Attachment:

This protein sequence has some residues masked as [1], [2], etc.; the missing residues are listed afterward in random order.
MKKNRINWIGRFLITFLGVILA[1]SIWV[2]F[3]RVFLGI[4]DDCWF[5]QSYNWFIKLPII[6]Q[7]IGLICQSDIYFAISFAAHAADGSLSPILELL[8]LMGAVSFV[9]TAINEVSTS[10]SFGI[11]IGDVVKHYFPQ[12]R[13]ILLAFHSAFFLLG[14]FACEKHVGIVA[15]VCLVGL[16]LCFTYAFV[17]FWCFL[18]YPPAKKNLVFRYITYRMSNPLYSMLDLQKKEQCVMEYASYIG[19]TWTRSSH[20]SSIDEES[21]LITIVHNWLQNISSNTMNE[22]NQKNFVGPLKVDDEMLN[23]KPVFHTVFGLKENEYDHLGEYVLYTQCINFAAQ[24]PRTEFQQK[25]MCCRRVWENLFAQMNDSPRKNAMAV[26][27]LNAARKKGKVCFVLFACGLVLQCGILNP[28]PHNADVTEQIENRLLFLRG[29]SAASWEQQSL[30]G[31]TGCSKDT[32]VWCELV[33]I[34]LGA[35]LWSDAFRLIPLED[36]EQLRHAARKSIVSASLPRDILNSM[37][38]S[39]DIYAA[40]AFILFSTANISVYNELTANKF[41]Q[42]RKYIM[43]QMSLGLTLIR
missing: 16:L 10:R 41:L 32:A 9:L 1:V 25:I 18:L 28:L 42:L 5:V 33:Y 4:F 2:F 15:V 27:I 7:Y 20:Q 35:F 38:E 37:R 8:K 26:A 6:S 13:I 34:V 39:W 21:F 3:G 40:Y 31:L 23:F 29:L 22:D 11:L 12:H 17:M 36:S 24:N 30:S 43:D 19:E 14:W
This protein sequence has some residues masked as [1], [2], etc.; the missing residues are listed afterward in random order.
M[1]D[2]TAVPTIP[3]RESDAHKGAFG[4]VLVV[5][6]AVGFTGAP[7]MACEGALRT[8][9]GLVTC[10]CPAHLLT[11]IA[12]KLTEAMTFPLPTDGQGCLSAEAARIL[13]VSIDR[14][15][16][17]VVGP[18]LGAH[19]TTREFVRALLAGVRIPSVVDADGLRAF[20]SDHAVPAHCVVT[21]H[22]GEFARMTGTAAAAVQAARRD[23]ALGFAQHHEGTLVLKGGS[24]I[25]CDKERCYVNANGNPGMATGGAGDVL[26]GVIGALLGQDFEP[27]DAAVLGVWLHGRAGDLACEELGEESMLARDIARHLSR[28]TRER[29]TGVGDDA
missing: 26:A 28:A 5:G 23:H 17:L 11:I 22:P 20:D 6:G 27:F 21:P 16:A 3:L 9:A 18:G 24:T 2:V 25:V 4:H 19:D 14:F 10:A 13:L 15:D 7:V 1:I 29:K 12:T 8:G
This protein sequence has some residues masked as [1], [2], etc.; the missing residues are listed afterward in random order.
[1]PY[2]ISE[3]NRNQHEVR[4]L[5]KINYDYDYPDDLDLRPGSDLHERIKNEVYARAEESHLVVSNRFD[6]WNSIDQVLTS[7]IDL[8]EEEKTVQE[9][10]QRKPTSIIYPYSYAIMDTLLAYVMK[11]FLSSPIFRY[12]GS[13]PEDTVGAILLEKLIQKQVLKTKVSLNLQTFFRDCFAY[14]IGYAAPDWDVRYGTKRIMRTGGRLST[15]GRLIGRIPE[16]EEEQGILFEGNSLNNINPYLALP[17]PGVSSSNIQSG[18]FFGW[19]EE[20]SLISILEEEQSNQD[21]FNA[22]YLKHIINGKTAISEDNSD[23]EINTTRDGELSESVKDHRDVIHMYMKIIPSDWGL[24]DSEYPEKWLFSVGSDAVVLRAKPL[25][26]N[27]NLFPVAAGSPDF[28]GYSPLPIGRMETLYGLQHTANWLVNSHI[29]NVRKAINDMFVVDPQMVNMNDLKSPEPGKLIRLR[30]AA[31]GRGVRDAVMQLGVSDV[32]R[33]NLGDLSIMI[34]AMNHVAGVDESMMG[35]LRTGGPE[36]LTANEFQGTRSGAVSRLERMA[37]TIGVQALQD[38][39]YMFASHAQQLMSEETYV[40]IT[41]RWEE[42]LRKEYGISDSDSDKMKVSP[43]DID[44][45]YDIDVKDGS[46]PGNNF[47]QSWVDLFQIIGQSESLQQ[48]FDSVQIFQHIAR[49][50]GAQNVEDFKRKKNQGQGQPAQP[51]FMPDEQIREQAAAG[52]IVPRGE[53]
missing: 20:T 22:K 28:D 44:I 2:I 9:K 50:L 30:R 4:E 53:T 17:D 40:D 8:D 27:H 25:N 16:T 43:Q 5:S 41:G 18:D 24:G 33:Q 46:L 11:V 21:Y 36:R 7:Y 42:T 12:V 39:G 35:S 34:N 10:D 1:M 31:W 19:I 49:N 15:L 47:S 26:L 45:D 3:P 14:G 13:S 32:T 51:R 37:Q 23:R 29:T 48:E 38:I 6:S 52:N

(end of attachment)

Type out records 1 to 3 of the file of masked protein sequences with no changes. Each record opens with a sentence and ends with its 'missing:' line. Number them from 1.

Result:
This protein sequence has some residues masked as [1], [2], etc.; the missing residues are listed afterward in random order.
MKKNRINWIGRFLITFLGVILA[1]SIWV[2]F[3]RVFLGI[4]DDCWF[5]QSYNWFIKLPII[6]Q[7]IGLICQSDIYFAISFAAHAADGSLSPILELL[8]LMGAVSFV[9]TAINEVSTS[10]SFGI[11]IGDVVKHYFPQ[12]R[13]ILLAFHSAFFLLG[14]FACEKHVGIVA[15]VCLVGL[16]LCFTYAFV[17]FWCFL[18]YPPAKKNLVFRYITYRMSNPLYSMLDLQKKEQCVMEYASYIG[19]TWTRSSH[20]SSIDEES[21]LITIVHNWLQNISSNTMNE[22]NQKNFVGPLKVDDEMLN[23]KPVFHTVFGLKENEYDHLGEYVLYTQCINFAAQ[24]PRTEFQQK[25]MCCRRVWENLFAQMNDSPRKNAMAV[26][27]LNAARKKGKVCFVLFACGLVLQCGILNP[28]PHNADVTEQIENRLLFLRG[29]SAASWEQQSL[30]G[31]TGCSKDT[32]VWCELV[33]I[34]LGA[35]LWSDAFRLIPLED[36]EQLRHAARKSIVSASLPRDILNSM[37][38]S[39]DIYAA[40]AFILFSTANISVYNELTANKF[41]Q[42]RKYIM[43]QMSLGLTLIR
missing: 16:L 10:R 41:L 32:A 9:L 1:V 25:I 18:L 28:L 42:L 5:V 33:Y 4:F 2:F 15:V 27:I 7:Y 20:Q 35:F 38:E 37:R 8:K 26:A 6:S 13:I 34:V 39:W 21:F 3:G 40:Y 31:L 23:F 29:L 22:D 11:L 12:H 17:M 36:S 24:N 30:S 43:D 19:E 14:W
This protein sequence has some residues masked as [1], [2], etc.; the missing residues are listed afterward in random order.
M[1]D[2]TAVPTIP[3]RESDAHKGAFG[4]VLVV[5][6]AVGFTGAP[7]MACEGALRT[8][9]GLVTC[10]CPAHLLT[11]IA[12]KLTEAMTFPLPTDGQGCLSAEAARIL[13]VSIDR[14][15][16][17]VVGP[18]LGAH[19]TTREFVRALLAGVRIPSVVDADGLRAF[20]SDHAVPAHCVVT[21]H[22]GEFARMTGTAAAAVQAARRD[23]ALGFAQHHEGTLVLKGGS[24]I[25]CDKERCYVNANGNPGMATGGAGDVL[26]GVIGALLGQDFEP[27]DAAVLGVWLHGRAGDLACEELGEESMLARDIARHLSR[28]TRER[29]TGVGDDA
missing: 26:A 28:A 5:G 23:H 17:L 11:I 22:P 20:D 6:G 27:F 21:P 16:A 3:L 9:A 18:G 24:T 2:V 25:V 4:H 19:D 14:F 10:A 13:L 15:D 7:V 1:I 29:K 12:T 8:G
This protein sequence has some residues masked as [1], [2], etc.; the missing residues are listed afterward in random order.
[1]PY[2]ISE[3]NRNQHEVR[4]L[5]KINYDYDYPDDLDLRPGSDLHERIKNEVYARAEESHLVVSNRFD[6]WNSIDQVLTS[7]IDL[8]EEEKTVQE[9][10]QRKPTSIIYPYSYAIMDTLLAYVMK[11]FLSSPIFRY[12]GS[13]PEDTVGAILLEKLIQKQVLKTKVSLNLQTFFRDCFAY[14]IGYAAPDWDVRYGTKRIMRTGGRLST[15]GRLIGRIPE[16]EEEQGILFEGNSLNNINPYLALP[17]PGVSSSNIQSG[18]FFGW[19]EE[20]SLISILEEEQSNQD[21]FNA[22]YLKHIINGKTAISEDNSD[23]EINTTRDGELSESVKDHRDVIHMYMKIIPSDWGL[24]DSEYPEKWLFSVGSDAVVLRAKPL[25][26]N[27]NLFPVAAGSPDF[28]GYSPLPIGRMETLYGLQHTANWLVNSHI[29]NVRKAINDMFVVDPQMVNMNDLKSPEPGKLIRLR[30]AA[31]GRGVRDAVMQLGVSDV[32]R[33]NLGDLSIMI[34]AMNHVAGVDESMMG[35]LRTGGPE[36]LTANEFQGTRSGAVSRLERMA[37]TIGVQALQD[38][39]YMFASHAQQLMSEETYV[40]IT[41]RWEE[42]LRKEYGISDSDSDKMKVSP[43]DID[44][45]YDIDVKDGS[46]PGNNF[47]QSWVDLFQIIGQSESLQQ[48]FDSVQIFQHIAR[49][50]GAQNVEDFKRKKNQGQGQPAQP[51]FMPDEQIREQAAAG[52]IVPRGE[53]
missing: 20:T 22:K 28:D 44:I 2:I 9:K 50:L 30:R 4:E 53:T 17:D 40:D 8:D 27:H 25:N 16:T 43:Q 5:S 41:G 18:D 24:G 33:Q 46:L 11:V 21:Y 36:R 7:Y 42:T 12:V 39:G 35:S 34:N 10:D 1:M 31:W 19:I 49:N 15:L 47:S 26:L 45:D 3:P 14:G 13:S 32:T 51:R 37:Q 23:R 29:T 48:E 38:I 6:S 52:N